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New Year and Kurbam Bayramı in a Turkish family

Posted: 2007-01-06 16:57:08, Categories: Travel, Turkey, 893 words (permalink)

Having dinner during the Kurbam Bayramı celebration in a Turkish family. I was planning to celebrate the New Year at a club in Taksim, the busiest nightlife district in central Istanbul. I had even signed up beforehand to the party. However, the unexpected happened again and I found myself as the honoured guest in a Turkish family living in an eastern suburb of the city. None of them even spoke any English, but it didn't stop them to treat me with all the food, love and care they had.

The story actually begins already December 19 when I was leaving Istanbul for going to Ankara. The train station is on the Asian side of the Bosphorus and I planned to take a ferry there around nine o'clock, in order to catch a train leaving an hour later. However, at the ferry docks I noticed that the last ferry to the right place had left 20 minutes ago. Well, I took another one which brought me to a couple of kilometers away and started walking towards the station. I could have taken a taxi but didn't want to spend extra on that. I had not yet bought the train ticket and there was still a later train the same evening if I'd miss the one I intended to take.

I didn't need to walk long until two guys driving a city cleaning department pickup truck stopped by and waved me to hop in. I managed to explain where I'm going and got a ride to the train station. One of the guys even helped me find the ticket counter and train. Then I got the phone number of one of the guys, Ali, and he asked me to call when I'd be coming back. I'd get another ride and we could have a cup tea together, they said.

When I was boarding the train in Ankara eleven days later I remembered Ali and wondered whether I'd bother him again. The request to call had sounded genuine and even enthusiastic so I decided to give it a go. I sent a message saying that I'd be arriving the following morning.

In the morning he wasn't at the station but gave me a short call at the designated time. After a couple of unsuccesful attempts to communicate without a common language I found a friendly person at the station who helped to translate. We decided to meet at the same place at 17:00 the same day.

I was there at the agreed time and so was Ali, again driving the same small truck. Then off we drove, pedal to the metal, picking up some other workers and dropping them home, and ending up to a city truck depot where Ali left the vehicle. From there we hitchiked, walked, ran and took a bus east, finally arriving to a house where Ali's family was waiting for us.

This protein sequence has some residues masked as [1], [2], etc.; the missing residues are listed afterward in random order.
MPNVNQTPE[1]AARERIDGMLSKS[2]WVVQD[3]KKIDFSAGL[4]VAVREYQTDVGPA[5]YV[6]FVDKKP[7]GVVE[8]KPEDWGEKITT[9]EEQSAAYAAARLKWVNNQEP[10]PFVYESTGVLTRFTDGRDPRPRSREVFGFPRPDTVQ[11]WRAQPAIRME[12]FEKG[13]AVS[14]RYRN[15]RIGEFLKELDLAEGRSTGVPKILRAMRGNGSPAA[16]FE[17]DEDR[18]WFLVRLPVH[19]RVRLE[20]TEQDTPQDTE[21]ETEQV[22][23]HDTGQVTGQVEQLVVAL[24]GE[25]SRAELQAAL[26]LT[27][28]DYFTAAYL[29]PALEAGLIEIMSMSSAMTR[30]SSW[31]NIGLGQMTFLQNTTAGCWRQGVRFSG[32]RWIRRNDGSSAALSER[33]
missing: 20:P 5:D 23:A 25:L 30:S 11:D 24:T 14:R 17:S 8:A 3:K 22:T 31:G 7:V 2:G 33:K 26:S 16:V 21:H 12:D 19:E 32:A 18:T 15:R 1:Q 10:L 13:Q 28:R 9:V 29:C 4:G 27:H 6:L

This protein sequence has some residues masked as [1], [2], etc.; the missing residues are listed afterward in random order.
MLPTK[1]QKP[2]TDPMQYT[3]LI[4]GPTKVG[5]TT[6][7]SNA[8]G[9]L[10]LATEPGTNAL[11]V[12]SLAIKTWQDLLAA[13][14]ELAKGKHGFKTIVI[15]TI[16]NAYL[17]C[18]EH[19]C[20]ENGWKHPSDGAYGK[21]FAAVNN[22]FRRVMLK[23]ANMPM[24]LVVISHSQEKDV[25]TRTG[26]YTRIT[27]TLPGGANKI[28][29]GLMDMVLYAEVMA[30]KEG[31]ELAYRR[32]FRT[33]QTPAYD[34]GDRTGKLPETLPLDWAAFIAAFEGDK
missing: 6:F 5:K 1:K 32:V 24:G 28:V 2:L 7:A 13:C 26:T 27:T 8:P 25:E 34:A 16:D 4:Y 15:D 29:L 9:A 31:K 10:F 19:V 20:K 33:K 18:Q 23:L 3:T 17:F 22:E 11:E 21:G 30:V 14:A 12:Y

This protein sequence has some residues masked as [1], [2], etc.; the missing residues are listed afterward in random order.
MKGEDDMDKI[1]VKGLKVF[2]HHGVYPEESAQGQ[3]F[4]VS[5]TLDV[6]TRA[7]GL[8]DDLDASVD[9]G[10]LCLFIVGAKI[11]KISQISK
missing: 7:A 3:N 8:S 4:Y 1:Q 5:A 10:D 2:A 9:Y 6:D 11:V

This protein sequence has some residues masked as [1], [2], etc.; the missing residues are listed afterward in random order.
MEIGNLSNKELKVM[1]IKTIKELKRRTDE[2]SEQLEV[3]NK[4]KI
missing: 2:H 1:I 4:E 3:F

It was a big family. If I understood correctly Ali had five brothers and one sister. Four of the brothers were present, two with their wifes and small kids, and either all five (including Ali) or at least most of them also lived under the same roof with the parents. Now all had gathered to the living room to celebrate the first day of Kurbam Bayramı, one of the big muslim festivals which happened to co-occur with New Year's eve this time.

We had a meal which consisted of meat, cabbage, youghurt, hot chilis, bread and of course tea. For the dessert there was a huge plate of home made baklava and different kinds of fruit. Other program of the evening included watching Ali's photos from his military service period, watching my photos from Finland, chatting (as much as we could with the limited common language) and watching television. A small funny bit for me was that the Santa Claus appeared in the New Year TV show, and Turkish people actually often call that day Christmas. Alcohol was not part of the celebration in this family: everybody was drinking only water, tea or soft drinks.

I also took a shower and my hosts insisted to wash my jacket, which they found dirty. ;) We went to sleep around one o'clock and in the morning I was again treated to a sumptuous breakfast. Then I returned to the European side of Istanbul and to my hostel accompanied by Ali, who thereafter needed to go to work again.

Right after the New Year I caught a bad flu and spent a couple of days mostly in bed. Now I've mostly recovered but still coughing and sneezing frequently. However, sick or not, today is my last day in Istanbul. In a few hours I'll pack my stuff and ride to the airport, where I'll be boarding a flight to New Delhi, India at 02:15. I hope everything will go well and both me, my bicycle and other luggage will arrive there safely.

Riding the bicycle in New Delhi may be challenging to say the least, so this time I'm not planning to simply load the panniers on the bike, get out of the airport and head to the city. Instead, I should be having a taxi waiting for me at the airport and a place to stay for the first couple of days. This way I can take it easy upon arrival and see later whether and where in India I can actually continue cycling. More about that later.

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Copyright Arto Teräs <ajt@iki.fi>, licensed under the Creative Commons Attribution-Share Alike 3.0 Unported License.
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